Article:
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Students Get Grad School Boost With Cooke Scholarships

May 9, 2002-- Six graduating students who will don mortarboards and walk down the Lawn May 19 already have capped their careers at U.Va. being among the first 50 winners of Jack Kent Cooke Scholarships.

The recipients -- Anita Gupta, Sarah Hobeika, Esther Huang, Bryan Maxwell, James Puckett and Danna Weiss -- will pursue graduate studies without worrying about finances next year, thanks to the awards of up to $50,000.

For this inaugural year of the scholarships, the winners were chosen from the Virginia, Washington and Maryland region, whether residents or students. The criteria include academic excellence, exceptional promise, integrity and community service, according to Nicole Hurd, director of U.Va.’s College Fellowships Office.

"This is probably the most generous scholarship out there," Hurd said, and it can be renewed for five years, totaling as much as $300,000.

Danna Weiss is one of three Americans accepted into the University of Notre Dame's international master's program at the Kroc Institute for Peace Studies. She has interned with the Carter Center's Conflict Resolution Program, focusing on the Sudan civil war, and has been active in University Mediation Services.

As a second-year student, she won a Harrison Undergraduate research award to conduct a contemporary study of the Talmud. She has traveled to Jerusalem to interview Jewish women scholars.

"Overall, I'd like to enter into the field of international conflict resolution and preventative diplomacy with an emphasis on religious conflict in the Middle East and North Africa," said Weiss, who's planning to use her fellowship to pursue two M.A. degrees and a Ph.D.

An Echols scholar, Bryan Maxwell combines his interest in literature with medicine. The political and social thought student will remain at U.Va. next year to pursue a master's degree as part of the new B.A./M.A. program in English, then go to Stanford Medical School. Eventually he hopes to practice either academic pediatric surgery or emergency medicine.

Maxwell, who would like to get involved in international aid projects such as Doctors Without Borders, has already conducted research on ethics in AIDS treatment. His distinguished majors thesis focused on ethical questions surrounding drug companies’ patents on HIV/ AIDS drugs.

"I argue, essentially, that public health should trump intellectual property as an ethically motivating concern for policy makers," he said.

Esther Huang is another Echols scholar who wants to become a doctor. She will spend the summer in Taiwan teaching in mission camps before heading to Harvard Medical School this fall.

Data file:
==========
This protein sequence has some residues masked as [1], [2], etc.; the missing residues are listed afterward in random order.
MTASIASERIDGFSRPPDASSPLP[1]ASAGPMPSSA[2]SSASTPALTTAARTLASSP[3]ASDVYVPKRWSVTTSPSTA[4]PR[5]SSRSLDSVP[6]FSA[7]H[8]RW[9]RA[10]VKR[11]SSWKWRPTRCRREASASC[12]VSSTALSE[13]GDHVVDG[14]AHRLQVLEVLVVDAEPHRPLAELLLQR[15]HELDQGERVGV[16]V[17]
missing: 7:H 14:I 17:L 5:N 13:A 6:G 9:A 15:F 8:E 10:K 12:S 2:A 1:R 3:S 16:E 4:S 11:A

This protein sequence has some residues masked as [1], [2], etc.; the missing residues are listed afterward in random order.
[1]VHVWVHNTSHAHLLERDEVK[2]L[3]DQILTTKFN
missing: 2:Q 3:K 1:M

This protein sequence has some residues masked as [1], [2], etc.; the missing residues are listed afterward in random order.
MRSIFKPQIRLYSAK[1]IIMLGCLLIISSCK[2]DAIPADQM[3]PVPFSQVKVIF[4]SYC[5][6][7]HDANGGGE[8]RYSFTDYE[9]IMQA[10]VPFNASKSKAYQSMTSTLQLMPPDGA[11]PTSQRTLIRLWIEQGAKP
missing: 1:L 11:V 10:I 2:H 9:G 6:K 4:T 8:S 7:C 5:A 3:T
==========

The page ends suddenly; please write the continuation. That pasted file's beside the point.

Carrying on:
While at U.Va., she worked in the laboratory of Dr. Robert Carey, dean of the School of Medicine, using the Harrison Award for Undergraduate Research she received last year. Her work has been published in the journal Hypertension.

She also has worked in the volunteer medical services program through Madison House. "I hope to specialize in a field where I can interact with patients in a clinical setting while investigating molecular mechanisms for the disease in a laboratory, working to develop better treatments or therapies," Huang said.

In addition to her emphasis on medicine, she has played an integral role in publishing the literary journal, Inkstone.

Anita Gupta, an Echols Scholar who majored in biology and minored in Studies in Women and Gender, will go to Vanderbilt Medical School. She plans to go into pediatrics and practice either in a rural underserved area or abroad.

Gupta was a resident adviser last year and served as chief of staff for Student Council this year. She is a volunteer EMT, a certified health care triage worker with the Free Clinic and a sexual assault counselor.

"[Those experiences] will be invaluable" working with patients and families, she said.

Sarah Hobeika is another Cooke scholar who proves that negative stereotypes about Generation X don’t necessarily fit. She ought to know – her thesis for the politics honors program is on Generation X and politics.

"I analyzed the phenomenon that today's young people are highly involved in civic life yet highly uninvolved in politics," she said.

Also an honor adviser, Hobeika will attend U.Va. Law School this fall. She has interned with the Brookings Institution in Washington and the office of Virginia's Attorney General. She also worked for two years as a student volunteer helping five Afghan women resettle in America after fleeing the Taliban. And she is vice president of the Raven Society Council that heads the University’s oldest and most prestigious honorary society, founded in 1904.

James Puckett also will come back to U.Va. to attend Law School. He is considering going into some kind of public interest law or teaching law.

"It’s a really incredible opportunity, because it’s rare to get a scholarship for professional school. I’ll have more freedom in making career choices," he said.

Puckett majored in Spanish linguistics and likes to travel. He graduated a semester early and toured Europe this spring. He's also been to Costa Rica twice, and last spring tutored Serbian refugees in English.

Cooke, the wealthy media mogul who owned the Washington Redskins, never went to college but specified that an education foundation be set up with his fortune after his death. He died in 1997.

Contact: Anne Bromley, (434) 924-6861

FOR ADDITIONAL INFORMATION: Contact the Office of University Relations at (434) 924-7116. Television reporters should contact the TV News Office at (434) 924-7550.

SOURCE: U.Va. News Services

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